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U.S. Treasury yields fell Tuesday after the Trump administration placed several Chinese technology companies on a blacklist ahead of trade negotiations at the end of the week.
What are Treasurys doing?
The 10-year Treasury note yield TMUBMUSD10Y, -2.35% was down 1.9 basis points to 1.534%, while the 2-year note TMUBMUSD02Y, -1.38% rate fell 2.4 basis points to 1.440%. The 30-year bond yield TMUBMUSD30Y, -1.41% edged lower by 1.7 basis points to 2.027%.
What’s driving Treasurys?
The U.S. Department of Commerce put eight Chinese video surveillance and artificial intelligence-related tech companies on the so-called Entity list, which restricts U.S. firms from selling technology to Chinese companies. At the same time, the White House said it would not remove U.S.-listed Chinese companies from the country’s stock exchanges, reports of which had sparked turbulence in stock and bond markets before.
See: ‘Socially responsible’ investors may have unwittingly backed police-state surveillance in China
Vice Premier Liu He is set to visit Washington on Oct. 10-11 ahead of next week when tariffs on $250 billion worth of Chinese imports will increase to 30% from 25%. Both sides have tempered hopes that negotiations will be fruitful, with news reports suggesting Chinese officials want to take certain issues like state subsidies off the table.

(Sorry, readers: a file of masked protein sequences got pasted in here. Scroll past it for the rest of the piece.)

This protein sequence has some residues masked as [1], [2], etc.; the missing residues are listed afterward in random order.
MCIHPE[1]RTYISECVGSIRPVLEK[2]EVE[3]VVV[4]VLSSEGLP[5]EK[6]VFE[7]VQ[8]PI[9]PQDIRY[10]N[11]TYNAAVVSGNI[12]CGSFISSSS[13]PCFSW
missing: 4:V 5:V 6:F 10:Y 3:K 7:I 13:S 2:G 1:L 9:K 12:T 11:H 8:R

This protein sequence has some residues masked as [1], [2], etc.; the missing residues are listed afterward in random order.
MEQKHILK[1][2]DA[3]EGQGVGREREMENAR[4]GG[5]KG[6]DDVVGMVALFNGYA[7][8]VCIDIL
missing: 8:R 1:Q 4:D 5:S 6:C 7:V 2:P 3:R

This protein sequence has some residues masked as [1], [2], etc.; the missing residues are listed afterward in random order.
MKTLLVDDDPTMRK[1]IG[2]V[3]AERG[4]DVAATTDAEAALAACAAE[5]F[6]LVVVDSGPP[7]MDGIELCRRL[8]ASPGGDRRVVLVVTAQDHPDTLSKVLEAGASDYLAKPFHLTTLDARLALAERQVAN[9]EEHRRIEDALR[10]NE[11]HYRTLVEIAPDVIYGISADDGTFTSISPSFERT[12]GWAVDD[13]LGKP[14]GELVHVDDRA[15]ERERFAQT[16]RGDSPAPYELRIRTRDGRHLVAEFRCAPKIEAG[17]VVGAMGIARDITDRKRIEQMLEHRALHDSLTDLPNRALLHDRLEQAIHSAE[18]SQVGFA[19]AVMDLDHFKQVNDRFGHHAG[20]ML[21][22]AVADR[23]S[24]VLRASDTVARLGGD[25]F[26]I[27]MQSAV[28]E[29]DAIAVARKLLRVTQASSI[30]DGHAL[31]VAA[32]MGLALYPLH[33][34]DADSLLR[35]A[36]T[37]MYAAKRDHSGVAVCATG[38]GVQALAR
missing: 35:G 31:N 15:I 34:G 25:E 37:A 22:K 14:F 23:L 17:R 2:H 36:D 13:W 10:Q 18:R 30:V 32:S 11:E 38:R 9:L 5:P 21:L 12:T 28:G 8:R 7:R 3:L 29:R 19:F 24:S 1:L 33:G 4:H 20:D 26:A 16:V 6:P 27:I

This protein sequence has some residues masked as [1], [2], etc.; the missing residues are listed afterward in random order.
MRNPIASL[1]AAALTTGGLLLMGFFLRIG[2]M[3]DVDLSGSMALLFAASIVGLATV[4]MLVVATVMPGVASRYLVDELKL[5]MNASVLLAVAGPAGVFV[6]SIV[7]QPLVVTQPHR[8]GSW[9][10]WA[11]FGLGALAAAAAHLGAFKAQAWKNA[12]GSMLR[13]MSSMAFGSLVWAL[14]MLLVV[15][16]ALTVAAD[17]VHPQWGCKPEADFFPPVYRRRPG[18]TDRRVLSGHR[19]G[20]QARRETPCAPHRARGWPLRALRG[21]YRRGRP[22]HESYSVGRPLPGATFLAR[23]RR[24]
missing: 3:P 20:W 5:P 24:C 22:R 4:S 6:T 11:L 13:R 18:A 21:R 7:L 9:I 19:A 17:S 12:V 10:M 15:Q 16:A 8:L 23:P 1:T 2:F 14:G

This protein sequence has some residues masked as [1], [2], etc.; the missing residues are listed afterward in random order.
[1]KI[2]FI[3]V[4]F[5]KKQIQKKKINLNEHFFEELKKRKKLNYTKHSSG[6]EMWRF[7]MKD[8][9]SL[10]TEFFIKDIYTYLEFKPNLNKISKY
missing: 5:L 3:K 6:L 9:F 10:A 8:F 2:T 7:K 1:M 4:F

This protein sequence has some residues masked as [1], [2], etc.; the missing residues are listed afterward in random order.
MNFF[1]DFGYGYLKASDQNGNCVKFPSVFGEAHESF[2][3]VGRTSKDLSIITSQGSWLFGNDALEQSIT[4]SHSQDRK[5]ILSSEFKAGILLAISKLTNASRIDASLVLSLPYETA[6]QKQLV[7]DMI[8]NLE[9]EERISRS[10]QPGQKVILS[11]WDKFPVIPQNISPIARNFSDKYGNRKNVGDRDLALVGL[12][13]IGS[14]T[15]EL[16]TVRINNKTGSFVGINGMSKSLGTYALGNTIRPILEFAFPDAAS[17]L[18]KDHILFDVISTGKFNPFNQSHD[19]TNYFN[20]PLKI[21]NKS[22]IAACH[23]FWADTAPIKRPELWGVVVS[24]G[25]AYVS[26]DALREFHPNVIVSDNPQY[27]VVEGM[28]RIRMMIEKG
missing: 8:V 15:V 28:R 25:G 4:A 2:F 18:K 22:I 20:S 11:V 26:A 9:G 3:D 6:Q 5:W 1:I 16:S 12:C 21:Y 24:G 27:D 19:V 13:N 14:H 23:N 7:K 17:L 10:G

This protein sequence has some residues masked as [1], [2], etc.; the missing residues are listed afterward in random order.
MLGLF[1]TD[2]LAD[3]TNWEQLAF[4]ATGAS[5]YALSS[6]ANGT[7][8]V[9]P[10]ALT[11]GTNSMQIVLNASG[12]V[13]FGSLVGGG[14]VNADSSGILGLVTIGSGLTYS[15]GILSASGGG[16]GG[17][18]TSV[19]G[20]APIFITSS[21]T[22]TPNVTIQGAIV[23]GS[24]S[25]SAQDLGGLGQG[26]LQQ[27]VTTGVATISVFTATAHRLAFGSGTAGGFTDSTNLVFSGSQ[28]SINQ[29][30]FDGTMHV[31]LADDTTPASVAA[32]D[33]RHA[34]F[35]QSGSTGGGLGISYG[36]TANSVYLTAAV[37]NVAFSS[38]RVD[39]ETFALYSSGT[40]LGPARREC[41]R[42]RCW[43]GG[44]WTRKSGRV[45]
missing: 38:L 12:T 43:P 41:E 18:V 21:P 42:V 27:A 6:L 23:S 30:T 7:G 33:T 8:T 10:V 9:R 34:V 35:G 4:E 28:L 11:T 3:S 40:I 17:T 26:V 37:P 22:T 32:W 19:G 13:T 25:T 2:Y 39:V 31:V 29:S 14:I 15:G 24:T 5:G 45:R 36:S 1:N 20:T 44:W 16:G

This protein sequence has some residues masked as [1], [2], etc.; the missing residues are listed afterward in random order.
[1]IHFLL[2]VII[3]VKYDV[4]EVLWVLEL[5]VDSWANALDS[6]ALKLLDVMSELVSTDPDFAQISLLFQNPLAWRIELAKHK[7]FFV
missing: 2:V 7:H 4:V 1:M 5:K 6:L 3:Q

South China Morning Post reported that the Chinese delegation may cut its visit short, leaving Washington on Friday, instead of the originally scheduled Saturday.
In economic data, the NFIB small business optimism index fell 1.3 points to 101.8. last month Producer prices for September are due for release at 8:30 a.m. Eastern.
The Treasury Department will also sell $38 billion of 3-year notes later at 1 p.m.
Investors will see speeches from Federal Reserve officials, including Chicago Fed President Charles Evans, Fed Chairman Jerome Powell and Minneapolis Fed President Neel Kashkari throughout the day.
Read: The Trump tweets that move Fed expectations aren’t the ones bashing Powell, Goldman Sachs finds
What did market participants’ say?
“Reports suggest that Chinese officials have whittled back the menu of themes they are willing to discuss, and this could prompt investors to maintain defensive tactics before round 13 of the talks gets underway on Thursday,” wrote Kenneth Broux, a strategist for Société Générale.